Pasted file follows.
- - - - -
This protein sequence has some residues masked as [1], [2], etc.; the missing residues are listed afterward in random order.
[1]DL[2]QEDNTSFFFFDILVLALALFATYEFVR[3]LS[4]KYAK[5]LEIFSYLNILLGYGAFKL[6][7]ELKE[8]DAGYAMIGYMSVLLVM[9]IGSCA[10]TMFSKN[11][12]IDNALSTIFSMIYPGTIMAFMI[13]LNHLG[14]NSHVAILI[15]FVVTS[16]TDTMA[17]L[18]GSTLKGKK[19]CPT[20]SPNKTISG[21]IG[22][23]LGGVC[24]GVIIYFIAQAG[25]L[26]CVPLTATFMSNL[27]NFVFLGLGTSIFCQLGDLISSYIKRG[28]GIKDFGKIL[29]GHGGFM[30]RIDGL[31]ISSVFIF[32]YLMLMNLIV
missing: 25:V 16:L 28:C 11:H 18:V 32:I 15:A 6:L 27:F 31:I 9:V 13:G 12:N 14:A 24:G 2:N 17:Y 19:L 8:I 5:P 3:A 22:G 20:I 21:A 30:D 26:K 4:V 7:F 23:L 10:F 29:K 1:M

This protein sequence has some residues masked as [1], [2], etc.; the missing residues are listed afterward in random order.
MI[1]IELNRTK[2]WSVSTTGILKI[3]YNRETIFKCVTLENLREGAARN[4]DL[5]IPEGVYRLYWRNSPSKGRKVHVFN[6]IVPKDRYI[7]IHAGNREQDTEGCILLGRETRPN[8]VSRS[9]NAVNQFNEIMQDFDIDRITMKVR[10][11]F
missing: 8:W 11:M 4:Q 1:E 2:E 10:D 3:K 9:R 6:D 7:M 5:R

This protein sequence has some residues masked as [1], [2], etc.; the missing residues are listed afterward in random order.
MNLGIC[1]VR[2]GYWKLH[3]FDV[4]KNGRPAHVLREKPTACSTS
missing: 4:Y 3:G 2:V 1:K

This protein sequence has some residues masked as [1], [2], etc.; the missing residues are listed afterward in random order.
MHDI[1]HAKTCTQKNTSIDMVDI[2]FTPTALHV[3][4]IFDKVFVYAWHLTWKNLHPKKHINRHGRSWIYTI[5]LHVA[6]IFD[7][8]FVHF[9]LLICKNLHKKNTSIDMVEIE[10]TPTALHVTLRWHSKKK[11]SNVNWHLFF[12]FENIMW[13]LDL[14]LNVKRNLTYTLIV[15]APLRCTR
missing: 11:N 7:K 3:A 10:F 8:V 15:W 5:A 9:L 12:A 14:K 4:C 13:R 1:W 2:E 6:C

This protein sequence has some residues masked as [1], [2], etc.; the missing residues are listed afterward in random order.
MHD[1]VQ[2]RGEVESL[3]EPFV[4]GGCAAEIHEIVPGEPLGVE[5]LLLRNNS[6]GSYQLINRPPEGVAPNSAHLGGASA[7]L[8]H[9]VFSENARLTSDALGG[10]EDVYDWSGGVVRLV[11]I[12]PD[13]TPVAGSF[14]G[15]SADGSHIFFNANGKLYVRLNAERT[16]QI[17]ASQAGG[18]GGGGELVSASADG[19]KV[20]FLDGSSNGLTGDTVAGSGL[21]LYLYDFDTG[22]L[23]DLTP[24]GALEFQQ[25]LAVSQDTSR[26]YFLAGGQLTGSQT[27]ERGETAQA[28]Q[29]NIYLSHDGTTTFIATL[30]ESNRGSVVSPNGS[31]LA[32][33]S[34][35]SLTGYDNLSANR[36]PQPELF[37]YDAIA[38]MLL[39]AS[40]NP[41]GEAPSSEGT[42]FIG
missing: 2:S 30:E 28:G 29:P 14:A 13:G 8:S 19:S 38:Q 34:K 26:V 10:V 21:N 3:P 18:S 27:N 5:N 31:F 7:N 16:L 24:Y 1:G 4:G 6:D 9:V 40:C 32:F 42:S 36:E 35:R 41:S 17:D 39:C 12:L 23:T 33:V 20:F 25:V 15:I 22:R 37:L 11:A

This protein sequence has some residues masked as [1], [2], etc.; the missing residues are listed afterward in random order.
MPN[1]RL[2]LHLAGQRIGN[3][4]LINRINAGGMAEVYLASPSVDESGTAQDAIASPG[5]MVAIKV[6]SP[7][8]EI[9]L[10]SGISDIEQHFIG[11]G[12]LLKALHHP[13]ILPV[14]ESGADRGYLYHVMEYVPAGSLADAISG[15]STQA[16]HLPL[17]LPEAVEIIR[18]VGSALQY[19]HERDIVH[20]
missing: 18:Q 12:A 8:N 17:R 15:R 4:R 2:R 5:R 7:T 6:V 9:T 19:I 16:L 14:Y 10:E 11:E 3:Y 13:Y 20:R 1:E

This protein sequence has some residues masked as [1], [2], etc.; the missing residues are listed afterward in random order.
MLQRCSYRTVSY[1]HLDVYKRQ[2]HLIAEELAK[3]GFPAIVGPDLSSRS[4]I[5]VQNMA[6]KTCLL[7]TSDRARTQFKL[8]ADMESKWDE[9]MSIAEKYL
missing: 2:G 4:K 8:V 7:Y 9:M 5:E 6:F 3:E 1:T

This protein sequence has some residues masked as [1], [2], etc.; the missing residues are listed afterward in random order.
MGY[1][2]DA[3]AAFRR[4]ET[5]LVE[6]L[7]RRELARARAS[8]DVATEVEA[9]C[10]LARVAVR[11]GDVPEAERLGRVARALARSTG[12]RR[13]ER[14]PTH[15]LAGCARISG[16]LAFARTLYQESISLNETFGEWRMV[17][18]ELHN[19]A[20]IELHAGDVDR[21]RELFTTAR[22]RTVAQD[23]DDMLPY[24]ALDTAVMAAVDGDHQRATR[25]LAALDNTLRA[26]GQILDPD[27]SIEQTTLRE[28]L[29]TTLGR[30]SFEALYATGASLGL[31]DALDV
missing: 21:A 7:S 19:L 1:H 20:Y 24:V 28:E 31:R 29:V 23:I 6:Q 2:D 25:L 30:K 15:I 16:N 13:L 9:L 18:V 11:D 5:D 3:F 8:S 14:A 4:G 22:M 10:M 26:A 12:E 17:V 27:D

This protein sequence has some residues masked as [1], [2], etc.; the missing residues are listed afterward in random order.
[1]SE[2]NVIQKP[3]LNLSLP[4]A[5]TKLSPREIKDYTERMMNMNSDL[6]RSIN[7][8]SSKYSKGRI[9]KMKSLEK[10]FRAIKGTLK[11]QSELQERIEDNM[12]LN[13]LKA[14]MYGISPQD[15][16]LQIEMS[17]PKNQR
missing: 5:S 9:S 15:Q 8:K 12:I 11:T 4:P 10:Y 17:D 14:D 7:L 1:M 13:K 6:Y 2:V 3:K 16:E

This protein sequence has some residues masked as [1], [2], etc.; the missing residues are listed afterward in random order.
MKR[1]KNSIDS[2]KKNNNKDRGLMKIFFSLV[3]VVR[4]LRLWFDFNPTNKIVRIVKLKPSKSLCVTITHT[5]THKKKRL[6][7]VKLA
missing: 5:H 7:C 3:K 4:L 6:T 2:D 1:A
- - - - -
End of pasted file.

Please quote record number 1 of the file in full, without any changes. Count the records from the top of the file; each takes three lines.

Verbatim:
This protein sequence has some residues masked as [1], [2], etc.; the missing residues are listed afterward in random order.
[1]DL[2]QEDNTSFFFFDILVLALALFATYEFVR[3]LS[4]KYAK[5]LEIFSYLNILLGYGAFKL[6][7]ELKE[8]DAGYAMIGYMSVLLVM[9]IGSCA[10]TMFSKN[11][12]IDNALSTIFSMIYPGTIMAFMI[13]LNHLG[14]NSHVAILI[15]FVVTS[16]TDTMA[17]L[18]GSTLKGKK[19]CPT[20]SPNKTISG[21]IG[22][23]LGGVC[24]GVIIYFIAQAG[25]L[26]CVPLTATFMSNL[27]NFVFLGLGTSIFCQLGDLISSYIKRG[28]GIKDFGKIL[29]GHGGFM[30]RIDGL[31]ISSVFIF[32]YLMLMNLIV
missing: 25:V 16:L 28:C 11:H 18:V 32:I 15:A 6:L 27:F 31:I 9:V 13:G 12:N 14:A 24:G 2:N 17:Y 19:L 8:I 5:P 3:A 22:G 20:I 21:A 30:D 26:K 4:V 7:F 23:L 10:F 29:K 1:M